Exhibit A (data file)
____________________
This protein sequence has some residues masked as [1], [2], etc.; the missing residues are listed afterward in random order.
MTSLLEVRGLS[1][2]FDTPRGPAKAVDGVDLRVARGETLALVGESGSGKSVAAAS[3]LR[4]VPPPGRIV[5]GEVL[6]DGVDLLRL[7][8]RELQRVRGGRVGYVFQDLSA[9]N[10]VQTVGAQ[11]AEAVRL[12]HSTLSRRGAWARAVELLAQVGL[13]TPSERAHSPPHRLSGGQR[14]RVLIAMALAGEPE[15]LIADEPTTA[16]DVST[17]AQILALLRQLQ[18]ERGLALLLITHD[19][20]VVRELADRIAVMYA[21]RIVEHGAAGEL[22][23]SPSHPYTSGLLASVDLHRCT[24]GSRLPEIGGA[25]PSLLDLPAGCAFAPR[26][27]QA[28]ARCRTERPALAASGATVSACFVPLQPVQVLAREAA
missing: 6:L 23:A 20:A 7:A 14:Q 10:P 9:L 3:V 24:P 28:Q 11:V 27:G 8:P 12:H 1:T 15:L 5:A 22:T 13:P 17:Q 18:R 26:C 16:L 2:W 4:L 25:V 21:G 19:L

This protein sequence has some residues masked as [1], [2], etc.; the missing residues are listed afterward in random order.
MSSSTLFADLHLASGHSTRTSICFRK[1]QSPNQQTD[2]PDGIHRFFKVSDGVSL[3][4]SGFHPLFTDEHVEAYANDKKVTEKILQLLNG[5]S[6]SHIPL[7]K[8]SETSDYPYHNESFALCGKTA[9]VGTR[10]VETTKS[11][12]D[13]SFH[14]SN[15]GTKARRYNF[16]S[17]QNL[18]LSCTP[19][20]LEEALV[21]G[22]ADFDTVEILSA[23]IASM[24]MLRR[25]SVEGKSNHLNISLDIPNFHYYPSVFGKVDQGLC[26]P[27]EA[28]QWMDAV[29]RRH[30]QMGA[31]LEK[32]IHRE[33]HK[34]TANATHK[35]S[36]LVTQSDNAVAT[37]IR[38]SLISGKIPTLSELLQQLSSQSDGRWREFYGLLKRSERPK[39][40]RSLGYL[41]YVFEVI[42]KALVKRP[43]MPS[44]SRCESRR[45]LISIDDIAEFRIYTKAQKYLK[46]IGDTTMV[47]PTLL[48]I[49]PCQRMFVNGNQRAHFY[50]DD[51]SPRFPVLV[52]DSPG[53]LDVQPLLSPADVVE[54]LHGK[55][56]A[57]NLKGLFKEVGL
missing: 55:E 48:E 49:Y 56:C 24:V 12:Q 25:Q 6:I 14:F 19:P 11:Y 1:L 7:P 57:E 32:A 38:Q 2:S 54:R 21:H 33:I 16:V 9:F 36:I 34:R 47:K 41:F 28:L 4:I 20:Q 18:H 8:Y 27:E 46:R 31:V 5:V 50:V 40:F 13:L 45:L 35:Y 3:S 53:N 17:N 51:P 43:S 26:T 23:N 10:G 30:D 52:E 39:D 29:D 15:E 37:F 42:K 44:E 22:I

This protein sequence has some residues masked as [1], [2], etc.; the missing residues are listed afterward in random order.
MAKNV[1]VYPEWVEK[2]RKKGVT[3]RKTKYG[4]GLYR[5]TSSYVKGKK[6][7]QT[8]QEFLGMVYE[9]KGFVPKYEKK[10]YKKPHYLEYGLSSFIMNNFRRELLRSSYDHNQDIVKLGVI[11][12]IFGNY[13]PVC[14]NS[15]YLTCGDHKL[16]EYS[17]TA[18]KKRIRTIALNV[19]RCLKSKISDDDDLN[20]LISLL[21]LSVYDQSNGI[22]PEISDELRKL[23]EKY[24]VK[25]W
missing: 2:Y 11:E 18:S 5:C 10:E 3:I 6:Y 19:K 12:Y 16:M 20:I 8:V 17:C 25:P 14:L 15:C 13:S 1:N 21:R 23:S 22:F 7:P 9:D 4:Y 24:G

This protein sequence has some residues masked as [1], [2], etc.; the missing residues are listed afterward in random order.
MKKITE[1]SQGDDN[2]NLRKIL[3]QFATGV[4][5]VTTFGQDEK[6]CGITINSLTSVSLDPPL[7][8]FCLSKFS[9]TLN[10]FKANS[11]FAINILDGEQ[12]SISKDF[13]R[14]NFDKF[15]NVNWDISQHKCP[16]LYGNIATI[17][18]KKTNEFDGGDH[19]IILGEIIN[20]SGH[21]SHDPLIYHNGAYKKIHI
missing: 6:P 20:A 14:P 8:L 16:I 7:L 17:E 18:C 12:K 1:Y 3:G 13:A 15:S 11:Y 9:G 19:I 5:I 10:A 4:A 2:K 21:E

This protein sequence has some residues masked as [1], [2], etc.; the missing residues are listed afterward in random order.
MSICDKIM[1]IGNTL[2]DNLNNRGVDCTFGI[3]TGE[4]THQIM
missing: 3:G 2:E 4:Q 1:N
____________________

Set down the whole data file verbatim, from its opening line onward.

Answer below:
This protein sequence has some residues masked as [1], [2], etc.; the missing residues are listed afterward in random order.
MTSLLEVRGLS[1][2]FDTPRGPAKAVDGVDLRVARGETLALVGESGSGKSVAAAS[3]LR[4]VPPPGRIV[5]GEVL[6]DGVDLLRL[7][8]RELQRVRGGRVGYVFQDLSA[9]N[10]VQTVGAQ[11]AEAVRL[12]HSTLSRRGAWARAVELLAQVGL[13]TPSERAHSPPHRLSGGQR[14]RVLIAMALAGEPE[15]LIADEPTTA[16]DVST[17]AQILALLRQLQ[18]ERGLALLLITHD[19][20]VVRELADRIAVMYA[21]RIVEHGAAGEL[22][23]SPSHPYTSGLLASVDLHRCT[24]GSRLPEIGGA[25]PSLLDLPAGCAFAPR[26][27]QA[28]ARCRTERPALAASGATVSACFVPLQPVQVLAREAA
missing: 6:L 23:A 20:A 7:A 14:Q 10:P 9:L 3:V 24:P 28:Q 11:V 27:G 8:P 12:H 1:T 15:L 5:A 22:T 13:P 17:Q 18:R 26:C 16:L 2:W 4:L 25:V 21:G 19:L

This protein sequence has some residues masked as [1], [2], etc.; the missing residues are listed afterward in random order.
MSSSTLFADLHLASGHSTRTSICFRK[1]QSPNQQTD[2]PDGIHRFFKVSDGVSL[3][4]SGFHPLFTDEHVEAYANDKKVTEKILQLLNG[5]S[6]SHIPL[7]K[8]SETSDYPYHNESFALCGKTA[9]VGTR[10]VETTKS[11][12]D[13]SFH[14]SN[15]GTKARRYNF[16]S[17]QNL[18]LSCTP[19][20]LEEALV[21]G[22]ADFDTVEILSA[23]IASM[24]MLRR[25]SVEGKSNHLNISLDIPNFHYYPSVFGKVDQGLC[26]P[27]EA[28]QWMDAV[29]RRH[30]QMGA[31]LEK[32]IHRE[33]HK[34]TANATHK[35]S[36]LVTQSDNAVAT[37]IR[38]SLISGKIPTLSELLQQLSSQSDGRWREFYGLLKRSERPK[39][40]RSLGYL[41]YVFEVI[42]KALVKRP[43]MPS[44]SRCESRR[45]LISIDDIAEFRIYTKAQKYLK[46]IGDTTMV[47]PTLL[48]I[49]PCQRMFVNGNQRAHFY[50]DD[51]SPRFPVLV[52]DSPG[53]LDVQPLLSPADVVE[54]LHGK[55][56]A[57]NLKGLFKEVGL
missing: 55:E 48:E 49:Y 56:C 24:V 12:Q 25:Q 6:I 14:F 19:P 11:Y 1:L 7:P 57:E 32:A 38:Q 2:S 54:R 21:H 33:I 16:V 9:F 36:I 34:R 47:K 41:F 28:L 4:I 20:Q 18:H 8:Y 27:E 46:R 31:V 5:V 50:V 40:F 13:L 45:L 35:Y 3:S 53:N 17:N 51:P 43:S 26:T 23:N 10:G 30:D 52:E 39:D 29:D 15:E 37:F 42:K 44:E 22:I

This protein sequence has some residues masked as [1], [2], etc.; the missing residues are listed afterward in random order.
MAKNV[1]VYPEWVEK[2]RKKGVT[3]RKTKYG[4]GLYR[5]TSSYVKGKK[6][7]QT[8]QEFLGMVYE[9]KGFVPKYEKK[10]YKKPHYLEYGLSSFIMNNFRRELLRSSYDHNQDIVKLGVI[11][12]IFGNY[13]PVC[14]NS[15]YLTCGDHKL[16]EYS[17]TA[18]KKRIRTIALNV[19]RCLKSKISDDDDLN[20]LISLL[21]LSVYDQSNGI[22]PEISDELRKL[23]EKY[24]VK[25]W
missing: 2:Y 11:E 18:S 5:C 10:E 3:I 6:Y 19:K 12:Y 16:M 20:I 8:V 17:C 25:P 14:L 15:C 13:S 1:N 21:R 23:S 22:F 7:P 9:D 4:Y 24:G

This protein sequence has some residues masked as [1], [2], etc.; the missing residues are listed afterward in random order.
MKKITE[1]SQGDDN[2]NLRKIL[3]QFATGV[4][5]VTTFGQDEK[6]CGITINSLTSVSLDPPL[7][8]FCLSKFS[9]TLN[10]FKANS[11]FAINILDGEQ[12]SISKDF[13]R[14]NFDKF[15]NVNWDISQHKCP[16]LYGNIATI[17][18]KKTNEFDGGDH[19]IILGEIIN[20]SGH[21]SHDPLIYHNGAYKKIHI
missing: 6:P 20:A 14:P 8:L 16:I 7:L 17:E 18:C 12:K 1:Y 3:G 13:A 15:S 11:Y 9:G 19:I 5:I 10:A 4:A 2:K 21:E

This protein sequence has some residues masked as [1], [2], etc.; the missing residues are listed afterward in random order.
MSICDKIM[1]IGNTL[2]DNLNNRGVDCTFGI[3]TGE[4]THQIM
missing: 3:G 2:E 4:Q 1:N